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Author: mgherika

Angels of Christmas

Angels form a significant part of Christmas legends. In Greek, the word ‘angel’ means messengers. In the popular Christmas stories, angels are the messengers of God, who played a prominent part in the birth of Lord Jesus Christ. They are personified as heavenly creatures with a pair of wings and a halo. The wings symbolize immortality, virtue, peace, love, cleanliness and innocence, while the halo is the symbol of their native to heaven. Many fairy tales and bedtime stories are centered on them and their good deeds done to humankind. Read on to know more about Christmas angels.

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The Ghost's of Charles Dickens

Charles Dickens, author of the classic novel, A Christmas Carol, died before completing his final novel in 1870. The Mystery of Edwin Drood was being published in installments. Some speculate that Dickens maintained his loyalty to his readers post mortem by finishing his novel through a medium in Brattleborro,Vermont.

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Battling the Spider-Demon

Even the bravest of mortals quailed before the wrath of night goblins, as shown by a tale of ancient Japan. In that country there lived a nobleman named Raiko, who boldly undertook to rid the city of Kyoto of its demons. Retaliation by the fiends of darkness was swift. A wasting fever struck the hero. For many days and nights he lay in his chamber, guarded by companions but assailed by sick fancies. And on a night a-swarm with dreams, the visions gathered solid form. Raiko awoke and found himself chained to his pallet by countless silken filaments. Above him waved many-jointed, bristling legs. Huge eyes glittered. Raiko had become a spider’s prey.

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New Hampshire's Ghost Tale of Ocean-Born Mary

This is one of my favorite ghost stories from my home state of New Hampshire…

Elizabeth and James Wilson were Irish immigrants from Londonderry, Ireland. In 1720 they set sail for America. They had been granted some land in Londonderry, New Hampshire, and were hoping to start a new life there.

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An Unfinished Death

When the coffin lid shut upon a corpse, it marked the slamming of the door between the worlds of dead and living. That portal opened only in one direction, and none might learn what lay beyond until their own last day and hour. But there were always those of inquiring mind who, undeterred by ancient taboo, craved to uncover these secrets. In northern Italy the tale was told of an old peasant couple, dwelling in a remote hill village, who made a pact to help each other penetrate the mystery. Sitting one night by the fire, talking of life and death, they swore a solemn vow: Whoever went first to the land of mists should return to tell the other what waited beyond the grave.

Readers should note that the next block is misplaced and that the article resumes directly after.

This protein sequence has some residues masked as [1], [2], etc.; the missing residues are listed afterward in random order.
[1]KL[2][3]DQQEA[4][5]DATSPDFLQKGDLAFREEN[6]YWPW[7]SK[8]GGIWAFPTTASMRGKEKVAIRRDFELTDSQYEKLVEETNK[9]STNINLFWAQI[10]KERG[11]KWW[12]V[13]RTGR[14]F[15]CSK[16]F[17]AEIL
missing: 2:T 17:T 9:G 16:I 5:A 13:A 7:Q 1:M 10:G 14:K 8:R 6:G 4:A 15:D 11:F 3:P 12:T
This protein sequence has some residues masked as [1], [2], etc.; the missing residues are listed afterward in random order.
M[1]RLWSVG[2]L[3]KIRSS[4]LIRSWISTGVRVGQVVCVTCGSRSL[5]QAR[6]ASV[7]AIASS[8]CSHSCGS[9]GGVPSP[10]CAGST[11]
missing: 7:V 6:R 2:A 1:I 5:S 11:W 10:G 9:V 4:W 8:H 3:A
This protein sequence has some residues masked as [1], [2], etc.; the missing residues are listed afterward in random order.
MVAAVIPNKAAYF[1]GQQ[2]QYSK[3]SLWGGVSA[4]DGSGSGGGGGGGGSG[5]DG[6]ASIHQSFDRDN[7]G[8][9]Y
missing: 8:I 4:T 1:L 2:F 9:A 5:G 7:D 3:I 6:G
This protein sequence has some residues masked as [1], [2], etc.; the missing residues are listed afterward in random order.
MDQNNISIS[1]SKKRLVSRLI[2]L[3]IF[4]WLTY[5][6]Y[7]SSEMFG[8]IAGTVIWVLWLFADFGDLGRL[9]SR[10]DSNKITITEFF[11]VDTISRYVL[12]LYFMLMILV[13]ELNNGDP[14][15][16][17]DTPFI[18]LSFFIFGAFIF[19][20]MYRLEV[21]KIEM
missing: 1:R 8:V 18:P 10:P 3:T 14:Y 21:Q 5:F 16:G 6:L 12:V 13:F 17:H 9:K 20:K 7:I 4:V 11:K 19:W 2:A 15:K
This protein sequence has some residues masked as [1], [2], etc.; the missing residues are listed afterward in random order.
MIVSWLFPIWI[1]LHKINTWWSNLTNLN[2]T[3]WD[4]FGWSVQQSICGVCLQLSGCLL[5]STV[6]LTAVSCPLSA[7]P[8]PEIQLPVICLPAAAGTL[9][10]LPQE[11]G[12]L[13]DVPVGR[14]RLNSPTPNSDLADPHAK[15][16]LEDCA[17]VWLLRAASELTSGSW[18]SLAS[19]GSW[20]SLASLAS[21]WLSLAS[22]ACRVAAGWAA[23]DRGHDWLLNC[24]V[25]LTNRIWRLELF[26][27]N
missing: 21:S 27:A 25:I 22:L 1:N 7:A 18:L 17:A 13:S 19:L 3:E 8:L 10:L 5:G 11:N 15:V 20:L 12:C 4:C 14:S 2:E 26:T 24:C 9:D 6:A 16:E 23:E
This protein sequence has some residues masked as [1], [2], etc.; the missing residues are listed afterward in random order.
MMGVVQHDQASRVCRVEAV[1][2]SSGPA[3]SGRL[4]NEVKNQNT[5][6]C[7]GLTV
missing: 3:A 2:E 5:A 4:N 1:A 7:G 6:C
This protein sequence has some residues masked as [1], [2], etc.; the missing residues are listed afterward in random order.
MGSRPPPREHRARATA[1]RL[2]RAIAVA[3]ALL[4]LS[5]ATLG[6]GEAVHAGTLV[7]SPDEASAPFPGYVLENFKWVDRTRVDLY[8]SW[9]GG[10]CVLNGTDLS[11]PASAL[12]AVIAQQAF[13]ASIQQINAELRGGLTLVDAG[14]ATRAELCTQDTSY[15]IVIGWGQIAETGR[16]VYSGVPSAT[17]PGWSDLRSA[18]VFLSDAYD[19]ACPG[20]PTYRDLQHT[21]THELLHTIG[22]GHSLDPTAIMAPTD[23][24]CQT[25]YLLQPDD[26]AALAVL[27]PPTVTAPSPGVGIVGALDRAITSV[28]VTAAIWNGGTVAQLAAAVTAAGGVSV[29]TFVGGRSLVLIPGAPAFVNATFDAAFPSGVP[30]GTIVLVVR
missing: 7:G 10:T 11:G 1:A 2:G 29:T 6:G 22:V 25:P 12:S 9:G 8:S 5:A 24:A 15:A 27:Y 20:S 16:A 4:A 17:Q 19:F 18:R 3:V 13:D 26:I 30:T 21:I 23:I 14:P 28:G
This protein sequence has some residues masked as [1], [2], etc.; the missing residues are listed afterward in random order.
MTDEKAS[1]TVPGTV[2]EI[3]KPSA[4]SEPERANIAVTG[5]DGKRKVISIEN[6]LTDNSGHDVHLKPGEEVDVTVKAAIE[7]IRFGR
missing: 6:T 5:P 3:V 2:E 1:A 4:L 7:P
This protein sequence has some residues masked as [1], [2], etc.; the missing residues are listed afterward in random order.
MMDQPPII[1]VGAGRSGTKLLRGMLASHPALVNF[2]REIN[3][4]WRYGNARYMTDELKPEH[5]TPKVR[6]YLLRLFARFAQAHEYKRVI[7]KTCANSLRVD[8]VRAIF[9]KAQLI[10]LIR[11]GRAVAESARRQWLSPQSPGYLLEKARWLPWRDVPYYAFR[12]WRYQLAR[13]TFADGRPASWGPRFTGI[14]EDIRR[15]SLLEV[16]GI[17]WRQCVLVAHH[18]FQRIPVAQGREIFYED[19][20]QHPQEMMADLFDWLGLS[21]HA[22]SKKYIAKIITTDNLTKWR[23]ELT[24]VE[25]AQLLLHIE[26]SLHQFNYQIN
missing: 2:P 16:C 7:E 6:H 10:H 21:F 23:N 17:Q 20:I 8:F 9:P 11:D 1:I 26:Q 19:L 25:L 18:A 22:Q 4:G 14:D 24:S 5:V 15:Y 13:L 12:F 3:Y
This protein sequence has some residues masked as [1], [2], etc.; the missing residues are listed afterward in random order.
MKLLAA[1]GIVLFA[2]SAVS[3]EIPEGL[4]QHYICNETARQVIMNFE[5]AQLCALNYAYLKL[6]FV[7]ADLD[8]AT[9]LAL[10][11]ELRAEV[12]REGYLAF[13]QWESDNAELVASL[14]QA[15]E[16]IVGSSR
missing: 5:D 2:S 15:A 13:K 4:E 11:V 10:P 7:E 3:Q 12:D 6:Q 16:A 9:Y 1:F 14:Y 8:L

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The Perfect Hiding Place

Several English houses were haunted by spectral brides, but none more poignantly than Marwell Hall, near Owslebury in Hampshire. In this case, the bride suffered an appalling fate on her wedding day

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The Whowie

The tribes ofAustralia’s riverlands told of a season when their ancestors were plagued by an unknown destroyer. Young men went on walkabout and never returned, mothers woke to find their children snatched from their sides, men standing sentry were seized if their weary eyes closed for an instant.

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Denmark’s Exorcised Ghosts

In Denmark, ghosts that had been exorcised-forced down into the earth and pinned in place with a stake driven through the heart-did not rest easily.

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Ghost Children Who Called From The Dark

Among the various sorts of ghosts that confronted travelers, few were as piteous as the navky, haunters of Slavic lands. They were the spirits of children who had died un-baptized or at their mother’s hands.

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Little Red Riding Hood (Based on a German Folktale)

All kids know the tale of Red Riding Hood and her miraculous escape from a wolf. The kids of earlier centuries, however, heard a more sober version:

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